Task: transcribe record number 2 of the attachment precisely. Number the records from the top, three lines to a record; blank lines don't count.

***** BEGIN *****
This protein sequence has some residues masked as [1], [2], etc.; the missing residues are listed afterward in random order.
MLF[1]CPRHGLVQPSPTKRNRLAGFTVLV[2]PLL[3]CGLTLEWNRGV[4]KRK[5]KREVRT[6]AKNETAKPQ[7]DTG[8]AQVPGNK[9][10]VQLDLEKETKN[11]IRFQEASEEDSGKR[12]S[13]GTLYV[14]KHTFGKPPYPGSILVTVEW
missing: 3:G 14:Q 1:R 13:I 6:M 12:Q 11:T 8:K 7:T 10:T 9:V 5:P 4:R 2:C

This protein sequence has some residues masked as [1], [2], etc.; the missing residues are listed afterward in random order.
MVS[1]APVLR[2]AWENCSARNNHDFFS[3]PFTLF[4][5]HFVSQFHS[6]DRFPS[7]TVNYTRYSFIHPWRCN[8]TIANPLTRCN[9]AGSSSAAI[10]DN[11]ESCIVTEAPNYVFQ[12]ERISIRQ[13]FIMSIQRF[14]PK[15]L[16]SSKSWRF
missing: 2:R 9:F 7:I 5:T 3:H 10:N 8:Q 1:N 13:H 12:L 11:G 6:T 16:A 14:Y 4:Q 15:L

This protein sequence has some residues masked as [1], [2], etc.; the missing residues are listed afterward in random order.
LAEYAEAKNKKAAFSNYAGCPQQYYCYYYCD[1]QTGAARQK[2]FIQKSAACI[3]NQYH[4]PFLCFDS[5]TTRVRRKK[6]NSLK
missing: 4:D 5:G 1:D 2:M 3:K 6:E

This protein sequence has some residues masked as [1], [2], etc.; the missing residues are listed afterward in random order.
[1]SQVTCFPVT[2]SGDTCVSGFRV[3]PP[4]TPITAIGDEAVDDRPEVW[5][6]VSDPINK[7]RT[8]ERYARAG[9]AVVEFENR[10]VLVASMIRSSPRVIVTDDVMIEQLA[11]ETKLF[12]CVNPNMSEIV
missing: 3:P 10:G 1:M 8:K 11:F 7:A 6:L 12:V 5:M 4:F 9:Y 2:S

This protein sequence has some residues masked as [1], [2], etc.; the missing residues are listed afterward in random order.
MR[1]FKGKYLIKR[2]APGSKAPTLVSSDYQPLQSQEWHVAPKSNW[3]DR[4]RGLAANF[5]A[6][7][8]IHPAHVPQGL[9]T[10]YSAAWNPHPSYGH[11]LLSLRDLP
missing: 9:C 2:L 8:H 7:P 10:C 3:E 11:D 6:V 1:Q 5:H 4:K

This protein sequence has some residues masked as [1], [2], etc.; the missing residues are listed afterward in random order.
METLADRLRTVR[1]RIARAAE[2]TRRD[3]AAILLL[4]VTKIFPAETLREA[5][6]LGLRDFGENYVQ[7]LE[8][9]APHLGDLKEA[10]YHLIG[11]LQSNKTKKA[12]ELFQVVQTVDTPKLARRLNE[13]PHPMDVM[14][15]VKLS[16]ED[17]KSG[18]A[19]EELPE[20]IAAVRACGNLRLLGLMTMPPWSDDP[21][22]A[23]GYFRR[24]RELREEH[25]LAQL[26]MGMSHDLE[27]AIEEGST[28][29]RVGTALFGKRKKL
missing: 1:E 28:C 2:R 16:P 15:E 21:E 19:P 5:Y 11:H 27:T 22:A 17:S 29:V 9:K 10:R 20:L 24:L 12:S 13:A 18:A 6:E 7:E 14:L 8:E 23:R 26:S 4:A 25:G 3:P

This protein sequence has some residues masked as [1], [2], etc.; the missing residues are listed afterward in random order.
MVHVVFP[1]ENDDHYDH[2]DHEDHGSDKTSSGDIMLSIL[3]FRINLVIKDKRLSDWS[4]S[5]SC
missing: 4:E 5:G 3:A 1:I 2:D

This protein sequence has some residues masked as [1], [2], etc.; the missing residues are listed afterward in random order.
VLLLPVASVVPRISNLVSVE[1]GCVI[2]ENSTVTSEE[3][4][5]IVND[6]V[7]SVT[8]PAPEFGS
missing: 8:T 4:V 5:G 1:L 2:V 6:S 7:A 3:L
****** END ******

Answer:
This protein sequence has some residues masked as [1], [2], etc.; the missing residues are listed afterward in random order.
MVS[1]APVLR[2]AWENCSARNNHDFFS[3]PFTLF[4][5]HFVSQFHS[6]DRFPS[7]TVNYTRYSFIHPWRCN[8]TIANPLTRCN[9]AGSSSAAI[10]DN[11]ESCIVTEAPNYVFQ[12]ERISIRQ[13]FIMSIQRF[14]PK[15]L[16]SSKSWRF
missing: 2:R 9:F 7:I 5:T 3:H 10:N 8:Q 1:N 13:H 12:L 11:G 6:T 16:A 14:Y 4:Q 15:L